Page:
2015-05-22 01:21:52.504966 7f864f71c880 -1 librbd: removing snapshot from header failed: (16) Device or resource busy

This reveals that it was the snapshot that was busy and locked all along.

Now we need to unprotect the snapshot:

# rbd snap unprotect my.ceph.cinder.pool/volume-f8867d43-bc82-404e-bcf5-6d345c32269e@snapshot-33c4309a-d5f7-4ae1-946d-66ba4f5cdce3

You should now be able to delete the volume and it's snapshot via Cinder.

Enjoy :-)

Rebuilding An OpenStack Instance and Keeping the Same Fixed IP
Posted by Craige McWhirter on

OpenStack and in particular the compute service, Nova, has a useful rebuild function that allows you to rebuild an instance from a fresh image while maintaining the same fixed and floating IP addresses, amongst other metadata.

However if you have a shared storage back end, such as Ceph, you're out of luck as this function is not for you.

Fortunately, there is another way.

Prepare for the Rebuild:

Note the fixed IP address of the instance that you wish to rebuild and the network ID:

$ nova show demoinstance0 | grep network
| DemoTutorial network                       | 192.168.24.14, 216.58.220.133                     |
$ export FIXED_IP=192.168.24.14
$ neutron floatingip-list | grep 216.58.220.133
| ee7ecd21-bd93-4f89-a220-b00b04ef6753 |                  | 216.58.220.133      |
$ export FLOATIP_ID=ee7ecd21-bd93-4f89-a220-b00b04ef6753
$ neutron net-show DemoTutorial | grep " id "
| id              | 9068dff2-9f7e-4a72-9607-0e1421a78d0d |
$ export OS_NET=9068dff2-9f7e-4a72-9607-0e1421a78d0d

You now need to delete the instance that you wish to rebuild:

$ nova delete demoinstance0
Request to delete server demoinstance0 has been accepted.

Manually Prepare the Networking:

Now you need to re-create the port and re-assign the floating IP, if it had one:

$ neutron port-create --name demoinstance0 --fixed-ip ip_address=$FIXED_IP $OS_NET
Created a new port:
+-----------------------+---------------------------------------------------------------------------------------+
| Field                 | Value                                                                                 |
+-----------------------+---------------------------------------------------------------------------------------+
| admin_state_up        | True                                                                                  |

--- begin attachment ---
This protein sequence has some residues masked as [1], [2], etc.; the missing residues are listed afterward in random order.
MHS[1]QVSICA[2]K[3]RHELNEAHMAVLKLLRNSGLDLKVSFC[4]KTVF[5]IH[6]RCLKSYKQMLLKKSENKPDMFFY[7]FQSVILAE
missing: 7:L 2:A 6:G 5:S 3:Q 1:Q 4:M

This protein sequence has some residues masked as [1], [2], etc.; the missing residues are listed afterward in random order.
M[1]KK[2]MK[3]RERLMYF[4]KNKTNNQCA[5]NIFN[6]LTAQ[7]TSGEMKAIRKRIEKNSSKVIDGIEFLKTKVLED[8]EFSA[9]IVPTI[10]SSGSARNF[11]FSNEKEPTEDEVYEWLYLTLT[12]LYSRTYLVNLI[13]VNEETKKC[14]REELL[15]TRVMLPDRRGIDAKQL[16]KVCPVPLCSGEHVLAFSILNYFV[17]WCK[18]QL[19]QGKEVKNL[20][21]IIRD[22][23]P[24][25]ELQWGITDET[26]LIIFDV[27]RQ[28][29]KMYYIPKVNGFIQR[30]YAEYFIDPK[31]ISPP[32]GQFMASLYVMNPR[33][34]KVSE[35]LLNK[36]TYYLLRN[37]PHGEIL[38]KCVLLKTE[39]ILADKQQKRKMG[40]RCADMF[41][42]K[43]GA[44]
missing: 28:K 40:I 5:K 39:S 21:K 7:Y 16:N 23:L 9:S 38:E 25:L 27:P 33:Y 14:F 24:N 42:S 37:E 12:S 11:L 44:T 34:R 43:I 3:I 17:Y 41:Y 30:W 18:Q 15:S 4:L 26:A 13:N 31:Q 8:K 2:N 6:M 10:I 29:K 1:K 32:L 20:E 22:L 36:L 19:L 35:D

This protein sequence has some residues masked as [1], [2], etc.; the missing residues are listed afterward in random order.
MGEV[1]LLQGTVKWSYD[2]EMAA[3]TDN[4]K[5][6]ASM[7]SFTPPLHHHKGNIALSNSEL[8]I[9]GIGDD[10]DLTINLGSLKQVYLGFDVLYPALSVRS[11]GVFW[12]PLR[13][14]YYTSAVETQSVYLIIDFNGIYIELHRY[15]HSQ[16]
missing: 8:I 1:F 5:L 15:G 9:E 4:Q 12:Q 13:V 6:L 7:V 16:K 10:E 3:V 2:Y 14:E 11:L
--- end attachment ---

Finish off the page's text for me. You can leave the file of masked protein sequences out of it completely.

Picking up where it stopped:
| allowed_address_pairs |                                                                                       |
| binding:vnic_type     | normal                                                                                |
| device_id             |                                                                                       |
| device_owner          |                                                                                       |
| fixed_ips             | {"subnet_id": "eb5db27f-edad-480e-92cb-1f8fec8848a8", "ip_address": "192.168.24.14"}  |
| id                    | c1927578-451b-4682-8888-55c7163898a4                                                  |
| mac_address           | fa:16:3e:5a:39:67                                                                     |
| name                  | demoinstance0                                                                         |
| network_id            | 9068dff2-9f7e-4a72-9607-0e1421a78d0d                                                  |
| security_groups       | 5898c15a-4670-429b-a414-9f59671c4d8b                                                  |
| status                | DOWN                                                                                  |
| tenant_id             | gsu7j52c50804cf3aad71b92e6ced65e                                                      |
+-----------------------+---------------------------------------------------------------------------------------+
$ export OS_PORT=c1927578-451b-4682-8888-55c7163898a4
$ neutron floatingip-associate $FLOATIP_ID $OS_PORT
Associated floating IP ee7ecd21-bd93-4f89-a220-b00b04ef6753
$ neutron floatingip-list | grep $FIXED_IP
| ee7ecd21-bd93-4f89-a220-b00b04ef6753 | 192.168.24.14   | 216.58.220.133     | c1927578-451b-4682-8888-55c7163898a4 |

Re-build!